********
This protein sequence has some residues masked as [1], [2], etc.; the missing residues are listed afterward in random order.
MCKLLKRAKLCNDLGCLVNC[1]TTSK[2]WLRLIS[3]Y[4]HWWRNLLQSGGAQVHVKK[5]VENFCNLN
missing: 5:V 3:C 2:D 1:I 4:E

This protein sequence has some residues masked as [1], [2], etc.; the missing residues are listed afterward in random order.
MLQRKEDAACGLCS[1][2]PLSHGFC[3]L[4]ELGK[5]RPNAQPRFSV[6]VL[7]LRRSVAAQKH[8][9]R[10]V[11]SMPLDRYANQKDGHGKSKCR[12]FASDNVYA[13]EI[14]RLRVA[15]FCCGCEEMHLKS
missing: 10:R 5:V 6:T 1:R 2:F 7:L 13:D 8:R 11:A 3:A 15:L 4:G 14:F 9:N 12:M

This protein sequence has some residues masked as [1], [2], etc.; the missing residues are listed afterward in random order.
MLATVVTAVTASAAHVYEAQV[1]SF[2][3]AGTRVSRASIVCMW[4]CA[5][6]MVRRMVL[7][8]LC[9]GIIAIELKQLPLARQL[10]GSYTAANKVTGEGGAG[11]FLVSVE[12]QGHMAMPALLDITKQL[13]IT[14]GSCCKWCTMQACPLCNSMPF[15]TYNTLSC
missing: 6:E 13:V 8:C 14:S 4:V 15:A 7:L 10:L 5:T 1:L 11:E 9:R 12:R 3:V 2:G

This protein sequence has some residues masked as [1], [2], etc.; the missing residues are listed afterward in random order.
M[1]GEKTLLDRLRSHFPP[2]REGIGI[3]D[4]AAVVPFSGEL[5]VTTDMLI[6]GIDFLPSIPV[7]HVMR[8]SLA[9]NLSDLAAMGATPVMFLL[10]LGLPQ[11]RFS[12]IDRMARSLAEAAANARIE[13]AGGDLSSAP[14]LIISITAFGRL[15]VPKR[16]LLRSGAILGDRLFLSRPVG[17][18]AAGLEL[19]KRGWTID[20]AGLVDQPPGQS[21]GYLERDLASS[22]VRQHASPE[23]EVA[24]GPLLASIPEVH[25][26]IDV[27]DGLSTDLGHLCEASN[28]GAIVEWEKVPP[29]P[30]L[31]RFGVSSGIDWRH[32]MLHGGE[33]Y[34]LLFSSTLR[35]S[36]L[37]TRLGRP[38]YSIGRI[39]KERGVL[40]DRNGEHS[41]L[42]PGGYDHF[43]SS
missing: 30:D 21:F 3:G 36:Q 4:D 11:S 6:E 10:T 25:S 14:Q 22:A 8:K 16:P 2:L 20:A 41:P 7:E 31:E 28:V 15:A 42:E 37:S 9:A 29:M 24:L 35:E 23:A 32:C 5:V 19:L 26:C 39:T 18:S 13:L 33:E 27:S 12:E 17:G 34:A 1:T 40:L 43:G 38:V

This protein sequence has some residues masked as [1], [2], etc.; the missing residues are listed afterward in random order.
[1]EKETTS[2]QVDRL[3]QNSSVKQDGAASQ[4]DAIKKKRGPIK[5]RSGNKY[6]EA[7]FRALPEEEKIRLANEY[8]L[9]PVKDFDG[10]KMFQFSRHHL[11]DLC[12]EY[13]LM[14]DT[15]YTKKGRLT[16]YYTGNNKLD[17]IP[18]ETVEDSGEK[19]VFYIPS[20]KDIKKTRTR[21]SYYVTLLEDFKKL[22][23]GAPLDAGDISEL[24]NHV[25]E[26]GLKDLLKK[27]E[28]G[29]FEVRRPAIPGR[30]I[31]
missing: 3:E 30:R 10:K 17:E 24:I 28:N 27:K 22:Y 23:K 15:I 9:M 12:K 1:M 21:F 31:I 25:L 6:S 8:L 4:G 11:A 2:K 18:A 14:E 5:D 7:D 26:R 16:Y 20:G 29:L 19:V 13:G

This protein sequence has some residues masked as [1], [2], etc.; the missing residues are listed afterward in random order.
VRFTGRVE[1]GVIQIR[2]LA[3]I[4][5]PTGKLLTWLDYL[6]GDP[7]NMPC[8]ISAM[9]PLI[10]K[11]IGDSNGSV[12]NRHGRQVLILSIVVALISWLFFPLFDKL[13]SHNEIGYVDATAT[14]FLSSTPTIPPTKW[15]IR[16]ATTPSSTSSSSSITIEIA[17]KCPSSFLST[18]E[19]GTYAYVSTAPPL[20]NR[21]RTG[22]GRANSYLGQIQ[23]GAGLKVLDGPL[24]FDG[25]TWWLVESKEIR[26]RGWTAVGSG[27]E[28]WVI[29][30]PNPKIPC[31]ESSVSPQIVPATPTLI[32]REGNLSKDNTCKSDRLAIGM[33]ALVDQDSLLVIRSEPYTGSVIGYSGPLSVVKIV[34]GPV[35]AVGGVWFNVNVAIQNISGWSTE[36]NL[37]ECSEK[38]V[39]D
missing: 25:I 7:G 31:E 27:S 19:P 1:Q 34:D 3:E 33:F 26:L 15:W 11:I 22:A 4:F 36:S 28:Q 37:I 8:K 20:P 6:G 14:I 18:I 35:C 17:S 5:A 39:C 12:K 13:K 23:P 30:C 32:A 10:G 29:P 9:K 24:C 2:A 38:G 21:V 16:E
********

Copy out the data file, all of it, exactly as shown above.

This protein sequence has some residues masked as [1], [2], etc.; the missing residues are listed afterward in random order.
MCKLLKRAKLCNDLGCLVNC[1]TTSK[2]WLRLIS[3]Y[4]HWWRNLLQSGGAQVHVKK[5]VENFCNLN
missing: 5:V 3:C 2:D 1:I 4:E

This protein sequence has some residues masked as [1], [2], etc.; the missing residues are listed afterward in random order.
MLQRKEDAACGLCS[1][2]PLSHGFC[3]L[4]ELGK[5]RPNAQPRFSV[6]VL[7]LRRSVAAQKH[8][9]R[10]V[11]SMPLDRYANQKDGHGKSKCR[12]FASDNVYA[13]EI[14]RLRVA[15]FCCGCEEMHLKS
missing: 10:R 5:V 6:T 1:R 2:F 7:L 13:D 8:R 11:A 3:A 15:L 4:G 14:F 9:N 12:M

This protein sequence has some residues masked as [1], [2], etc.; the missing residues are listed afterward in random order.
MLATVVTAVTASAAHVYEAQV[1]SF[2][3]AGTRVSRASIVCMW[4]CA[5][6]MVRRMVL[7][8]LC[9]GIIAIELKQLPLARQL[10]GSYTAANKVTGEGGAG[11]FLVSVE[12]QGHMAMPALLDITKQL[13]IT[14]GSCCKWCTMQACPLCNSMPF[15]TYNTLSC
missing: 6:E 13:V 8:C 14:S 4:V 15:A 7:L 10:L 5:T 1:L 11:E 9:R 12:R 3:V 2:G

This protein sequence has some residues masked as [1], [2], etc.; the missing residues are listed afterward in random order.
M[1]GEKTLLDRLRSHFPP[2]REGIGI[3]D[4]AAVVPFSGEL[5]VTTDMLI[6]GIDFLPSIPV[7]HVMR[8]SLA[9]NLSDLAAMGATPVMFLL[10]LGLPQ[11]RFS[12]IDRMARSLAEAAANARIE[13]AGGDLSSAP[14]LIISITAFGRL[15]VPKR[16]LLRSGAILGDRLFLSRPVG[17][18]AAGLEL[19]KRGWTID[20]AGLVDQPPGQS[21]GYLERDLASS[22]VRQHASPE[23]EVA[24]GPLLASIPEVH[25][26]IDV[27]DGLSTDLGHLCEASN[28]GAIVEWEKVPP[29]P[30]L[31]RFGVSSGIDWRH[32]MLHGGE[33]Y[34]LLFSSTLR[35]S[36]L[37]TRLGRP[38]YSIGRI[39]KERGVL[40]DRNGEHS[41]L[42]PGGYDHF[43]SS
missing: 30:D 21:F 3:G 36:Q 4:D 11:S 6:E 10:T 25:S 14:Q 22:A 8:K 16:P 2:L 20:A 41:P 7:E 31:E 28:V 15:A 42:E 37:S 9:A 29:M 24:L 35:E 23:A 32:C 5:V 19:L 26:C 39:T 18:S 13:L 33:E 27:S 12:E 17:G 34:A 1:T 40:L 43:G 38:V

This protein sequence has some residues masked as [1], [2], etc.; the missing residues are listed afterward in random order.
[1]EKETTS[2]QVDRL[3]QNSSVKQDGAASQ[4]DAIKKKRGPIK[5]RSGNKY[6]EA[7]FRALPEEEKIRLANEY[8]L[9]PVKDFDG[10]KMFQFSRHHL[11]DLC[12]EY[13]LM[14]DT[15]YTKKGRLT[16]YYTGNNKLD[17]IP[18]ETVEDSGEK[19]VFYIPS[20]KDIKKTRTR[21]SYYVTLLEDFKKL[22][23]GAPLDAGDISEL[24]NHV[25]E[26]GLKDLLKK[27]E[28]G[29]FEVRRPAIPGR[30]I[31]
missing: 3:E 30:R 10:K 17:E 24:I 28:N 27:K 22:Y 23:K 15:I 9:M 12:K 1:M 21:F 31:I 25:L 6:S 8:L 4:G 11:A 2:K 18:A 14:E 5:D 7:D 26:R 16:Y 20:G 29:L 19:V 13:G

This protein sequence has some residues masked as [1], [2], etc.; the missing residues are listed afterward in random order.
VRFTGRVE[1]GVIQIR[2]LA[3]I[4][5]PTGKLLTWLDYL[6]GDP[7]NMPC[8]ISAM[9]PLI[10]K[11]IGDSNGSV[12]NRHGRQVLILSIVVALISWLFFPLFDKL[13]SHNEIGYVDATAT[14]FLSSTPTIPPTKW[15]IR[16]ATTPSSTSSSSSITIEIA[17]KCPSSFLST[18]E[19]GTYAYVSTAPPL[20]NR[21]RTG[22]GRANSYLGQIQ[23]GAGLKVLDGPL[24]FDG[25]TWWLVESKEIR[26]RGWTAVGSG[27]E[28]WVI[29][30]PNPKIPC[31]ESSVSPQIVPATPTLI[32]REGNLSKDNTCKSDRLAIGM[33]ALVDQDSLLVIRSEPYTGSVIGYSGPLSVVKIV[34]GPV[35]AVGGVWFNVNVAIQNISGWSTE[36]NL[37]ECSEK[38]V[39]D
missing: 25:I 7:G 31:E 27:S 19:P 1:Q 34:D 3:E 33:F 26:L 15:W 11:I 22:A 4:F 36:S 28:Q 37:I 8:K 20:P 6:G 14:I 18:I 35:C 17:S 5:A 39:C 12:K 13:K 23:P 30:C 32:A 10:G 29:P 9:K 24:C 2:A 38:G 21:V 16:E